SPRYK – Apexing The Apex

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Tejas a.k.a Spryk is an electronic artist & a culture entrepreneur based in Mumbai, India. Tejas’ work is a classic case of electronic exploration that makes use of available technology while referencing that which came before it and does so in a sincerely human way. From running two media houses and a record label to building immersive art installations, and taking the stage for presenting Audio Visual Live performances to designing ambisonic sound for VR & video games & original music releases, Tejas' fluidic profile was only challenged by his imagination. He owns and runs Press Play Studio, a successful Audio production house in his home city of Mumbai, works on building Eyemyth New Media Arts Festival in Mumbai & a grassroots music festival in Chennai called 'Madras Medai', both focusing on shaping new culture movements & building communities among other things.

What music are you producing or DJ'ing and what got you into this genre?

I’ve been producing all kinds of music over the years. My work as Spryk focuses predominantly on experiments in Electronic Music and Audio Visual performances. With the studio however, I work with various types of music across the board. Ad jingles, Short Films, Animation & even feature films.

You are a current generation artist armed with technology while drawing significant influences from the era before, how do you harmonise your music?

Well Harmony exists even without technology so I’m not exactly sure what that means. As for technology, yes! It is an endless and exciting world that lets us redefine so many existing practices. I feel privileged to have access to that technology and at the same time be able to use it to present my work and ideas. Music is still extremely emotional though. Technology alone can’t tell a story. The person or people behind the music are still the ones that give the music soul.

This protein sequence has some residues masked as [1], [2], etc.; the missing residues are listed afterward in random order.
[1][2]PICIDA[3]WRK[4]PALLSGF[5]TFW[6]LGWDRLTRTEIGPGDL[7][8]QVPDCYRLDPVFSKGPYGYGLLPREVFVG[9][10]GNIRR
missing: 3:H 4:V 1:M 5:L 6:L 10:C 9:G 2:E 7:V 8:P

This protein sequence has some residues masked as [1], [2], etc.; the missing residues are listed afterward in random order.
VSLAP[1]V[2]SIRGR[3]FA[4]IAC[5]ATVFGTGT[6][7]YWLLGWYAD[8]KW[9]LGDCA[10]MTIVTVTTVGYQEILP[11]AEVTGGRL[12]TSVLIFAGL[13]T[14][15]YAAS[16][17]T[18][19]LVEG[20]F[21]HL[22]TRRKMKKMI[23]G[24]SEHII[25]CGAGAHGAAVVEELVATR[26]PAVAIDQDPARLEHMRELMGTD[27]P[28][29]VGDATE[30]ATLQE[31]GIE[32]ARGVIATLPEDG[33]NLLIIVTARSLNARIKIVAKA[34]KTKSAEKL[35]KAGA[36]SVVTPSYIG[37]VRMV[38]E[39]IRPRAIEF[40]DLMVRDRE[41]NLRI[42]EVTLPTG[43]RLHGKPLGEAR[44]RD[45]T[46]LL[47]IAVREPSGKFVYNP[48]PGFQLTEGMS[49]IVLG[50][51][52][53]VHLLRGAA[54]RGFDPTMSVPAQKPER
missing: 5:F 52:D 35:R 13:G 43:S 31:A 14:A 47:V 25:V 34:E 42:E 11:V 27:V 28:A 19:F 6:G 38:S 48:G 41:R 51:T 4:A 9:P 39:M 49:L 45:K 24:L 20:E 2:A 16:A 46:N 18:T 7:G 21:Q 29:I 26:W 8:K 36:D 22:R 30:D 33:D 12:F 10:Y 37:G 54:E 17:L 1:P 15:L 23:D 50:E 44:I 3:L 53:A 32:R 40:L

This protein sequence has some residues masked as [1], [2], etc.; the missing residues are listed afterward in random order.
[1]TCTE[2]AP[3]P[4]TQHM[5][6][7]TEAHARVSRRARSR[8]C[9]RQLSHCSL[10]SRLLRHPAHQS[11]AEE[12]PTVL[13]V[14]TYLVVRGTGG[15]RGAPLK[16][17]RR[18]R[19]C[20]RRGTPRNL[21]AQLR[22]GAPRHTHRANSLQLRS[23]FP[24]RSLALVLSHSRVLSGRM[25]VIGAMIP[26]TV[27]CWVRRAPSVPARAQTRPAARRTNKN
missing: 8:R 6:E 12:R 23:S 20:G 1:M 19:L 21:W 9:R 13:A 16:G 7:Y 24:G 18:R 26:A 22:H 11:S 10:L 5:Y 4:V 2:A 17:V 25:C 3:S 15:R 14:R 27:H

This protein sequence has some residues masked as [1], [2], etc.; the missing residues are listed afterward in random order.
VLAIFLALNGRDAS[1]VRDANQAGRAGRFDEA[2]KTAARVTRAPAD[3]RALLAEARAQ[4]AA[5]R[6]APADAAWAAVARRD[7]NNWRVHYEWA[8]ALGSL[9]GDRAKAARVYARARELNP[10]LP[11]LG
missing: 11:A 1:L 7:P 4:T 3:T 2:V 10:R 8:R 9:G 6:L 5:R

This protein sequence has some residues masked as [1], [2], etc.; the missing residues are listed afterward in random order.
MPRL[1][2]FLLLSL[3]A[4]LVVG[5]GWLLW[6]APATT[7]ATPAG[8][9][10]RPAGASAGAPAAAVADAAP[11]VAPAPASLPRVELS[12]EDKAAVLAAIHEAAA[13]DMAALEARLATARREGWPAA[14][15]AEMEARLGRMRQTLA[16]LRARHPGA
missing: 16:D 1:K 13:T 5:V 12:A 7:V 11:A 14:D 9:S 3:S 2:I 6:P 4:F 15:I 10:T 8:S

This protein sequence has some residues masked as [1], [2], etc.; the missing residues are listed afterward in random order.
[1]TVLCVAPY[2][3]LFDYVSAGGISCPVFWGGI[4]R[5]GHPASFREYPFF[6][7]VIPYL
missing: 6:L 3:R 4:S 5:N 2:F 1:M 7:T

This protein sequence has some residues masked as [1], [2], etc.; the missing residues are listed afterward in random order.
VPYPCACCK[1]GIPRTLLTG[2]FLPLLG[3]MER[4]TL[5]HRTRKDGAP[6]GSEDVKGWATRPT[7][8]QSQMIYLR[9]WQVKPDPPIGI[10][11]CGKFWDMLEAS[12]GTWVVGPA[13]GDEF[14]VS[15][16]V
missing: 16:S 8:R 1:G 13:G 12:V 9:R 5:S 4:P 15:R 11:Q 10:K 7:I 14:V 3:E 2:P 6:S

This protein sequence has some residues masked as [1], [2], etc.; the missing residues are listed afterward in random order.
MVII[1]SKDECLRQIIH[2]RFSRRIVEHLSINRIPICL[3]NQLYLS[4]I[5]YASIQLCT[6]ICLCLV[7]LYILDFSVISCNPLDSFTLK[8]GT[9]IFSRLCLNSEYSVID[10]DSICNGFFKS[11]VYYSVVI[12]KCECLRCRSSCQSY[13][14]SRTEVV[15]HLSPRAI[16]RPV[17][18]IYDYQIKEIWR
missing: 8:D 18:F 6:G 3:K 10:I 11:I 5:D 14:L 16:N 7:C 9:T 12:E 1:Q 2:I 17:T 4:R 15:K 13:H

But that’s not just it right, you are also an Artist. How did Art fit in the bill?

Music is an incredible art form and presents the opportunity to interact with so many other art forms so I guess that’s where the Art comes in. I practice my craft day in and day out and it’s almost an obsession that doesn't let me rest until I find something to build, create. It sounds lame, but practicing any art form is really a way of life. It’s a huge part of who I am as a person.

Tell us, what does a typical day in the studio mean to you?

A typical day actually isn't always inspiring for me haha. It consists of many rudimentary tasks that I do like organising samples, testing out new audio tools, often learning new skills, etc. I just like to create an environment for inspiration to grow. The truth is some days are just not inspiring and full of doubt, frustration or random thoughts. When any kind of inspiration hits me, i like to take it and run with it instantly. My studio has two parts to it. One is the control room where I have all my gear and the other is like my office where I sit when I’m doing calls, emails, etc. I like that separation a lot. When an idea comes to mind, I move to the music room and everything is ready for me to dive into and create.